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From the President
Helping District Branches And State Associations
Psychiatric News
Volume 36 Number 8 page 3-48
Anchor for JumpAnchor for JumpOne of my first acts as I entered the presidency was to appoint the Commission on Public Policy, Litigation, and Advocacy (COPPLA). The commission’s 13 members include four appointed members, a member of the Board of Trustees, chairs of the Committee on District Branch Relations and the Commission on Judicial Action, vice chairs of the Joint Commissions on Government Relations and Public Affairs, two members from minority/underrepresented groups, and a DB/state association president and executive director. Requests for assistance can be submitted to the commission, which has the capability to evaluate the most appropriate response—legal, legislative, and/or public relations.

At the time of this writing, COPPLA has recommended and the Board has approved $274,000 in funding in response to DB/state association requests for assistance with scope-of-practice issues, largely psychologist prescribing. The recipients were the Georgia, Texas, New Mexico, Hawaii, Oklahoma, New York, and California psychiatric associations. Additional recommended funding of $130,000 went to the Division of Government Relations for research on psychologist prescribing and a Medicare coverage study, for a grand total of $404,000.

What are some of the other things APA has done to assist our members? The Commission on Judicial Action recommended and APA provided $10,000 in support of amicus briefs leading to successful lawsuits in California and New York to protect the privacy of patient communications and the confidentiality of psychiatric records. The Board of Trustees authorized $30,000 funding to defray the expenses of DB federal legislative representatives attending the 2001 Federal Legislative Institute and their visits to Congress. Our corporate reorganization has enabled APA to provide more financial assistance directly to district branches through revenue sharing. This year DBs and the New York and California state associations will receive $700,000. Another $150,000 is available to DBs that have adjusted and lowered their dues for early career psychiatrists so the DBs won’t lose any revenue in this effort to make it easier for our young members to belong. I am hopeful that the direct financial assistance to DBs will result in their being able to lower or at least freeze their dues rates as APA has done for the past four years.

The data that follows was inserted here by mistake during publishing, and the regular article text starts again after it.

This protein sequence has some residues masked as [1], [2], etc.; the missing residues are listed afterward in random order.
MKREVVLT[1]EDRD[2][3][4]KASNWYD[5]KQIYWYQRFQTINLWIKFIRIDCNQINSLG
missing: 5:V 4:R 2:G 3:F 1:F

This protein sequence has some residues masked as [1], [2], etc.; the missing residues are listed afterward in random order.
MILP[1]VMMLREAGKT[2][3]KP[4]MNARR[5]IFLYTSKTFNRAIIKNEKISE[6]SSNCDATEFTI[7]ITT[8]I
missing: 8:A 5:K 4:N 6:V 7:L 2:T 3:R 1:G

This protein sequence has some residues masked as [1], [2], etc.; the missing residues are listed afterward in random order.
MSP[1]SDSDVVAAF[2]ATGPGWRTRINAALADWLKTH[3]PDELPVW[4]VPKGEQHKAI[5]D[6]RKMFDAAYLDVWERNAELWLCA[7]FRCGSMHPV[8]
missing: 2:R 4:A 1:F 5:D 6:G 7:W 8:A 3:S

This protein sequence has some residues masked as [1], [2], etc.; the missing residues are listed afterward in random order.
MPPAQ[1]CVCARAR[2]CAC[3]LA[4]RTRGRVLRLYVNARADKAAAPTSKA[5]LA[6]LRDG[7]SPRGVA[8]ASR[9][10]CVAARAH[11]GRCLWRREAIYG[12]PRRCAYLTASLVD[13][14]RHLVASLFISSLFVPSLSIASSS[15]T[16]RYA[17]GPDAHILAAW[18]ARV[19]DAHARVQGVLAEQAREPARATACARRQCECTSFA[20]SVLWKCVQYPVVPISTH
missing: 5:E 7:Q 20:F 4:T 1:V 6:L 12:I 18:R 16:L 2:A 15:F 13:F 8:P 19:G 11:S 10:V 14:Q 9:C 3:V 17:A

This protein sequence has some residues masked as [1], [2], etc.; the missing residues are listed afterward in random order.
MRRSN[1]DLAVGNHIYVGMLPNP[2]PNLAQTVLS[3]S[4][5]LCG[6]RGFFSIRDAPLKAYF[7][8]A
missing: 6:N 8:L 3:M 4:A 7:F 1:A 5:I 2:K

Individual members can also receive assistance with many problems through their DBs. When needed, DBs can turn to APA for additional help. For example, APA received a request from the North Carolina DB for assistance in protecting the privacy of psychiatric records from an insurer’s unreasonable demands (see story on page 12). Through DB and APA intervention directly with the carrier over the past year, demands for previous records were dropped, the amount of information required to document that appropriate treatment was delivered is minimal, and current patient permission is required for the release of records to the insurance company. Furthermore, the company has agreed to comply with the Health Insurance Portability and Accountability Act’s required privacy protections, including special protections of psychotherapy records, years before they go into effect, and is working with APA and the DB to establish a peer-review appeals mechanism when claims for payment are challenged. In this case, two members’ resistance to releasing records without a contemporary patient consent has improved the privacy protections for all patients covered under the insurance plan.

Another member who received assistance through the Managed Care Help Line wrote, "Your letters to the appropriate agencies. . .have brought about apparent corrected measures," and "It has been a real comfort for me to know that there is someone. . .at APA advocating for both psychiatrists and patients alike."

Moreover, the APA Division of Government Relations is in continuous touch with the DB/state organizations and is available for help whenever the need arises. What is amazing is that most members don’t seem to be aware of any of these efforts or activities. I am hopeful that this column will give you a better appreciation of some of the things APA is doing for you and our patients. ▪

Anchor for JumpAnchor for JumpOne of my first acts as I entered the presidency was to appoint the Commission on Public Policy, Litigation, and Advocacy (COPPLA). The commission’s 13 members include four appointed members, a member of the Board of Trustees, chairs of the Committee on District Branch Relations and the Commission on Judicial Action, vice chairs of the Joint Commissions on Government Relations and Public Affairs, two members from minority/underrepresented groups, and a DB/state association president and executive director. Requests for assistance can be submitted to the commission, which has the capability to evaluate the most appropriate response—legal, legislative, and/or public relations.

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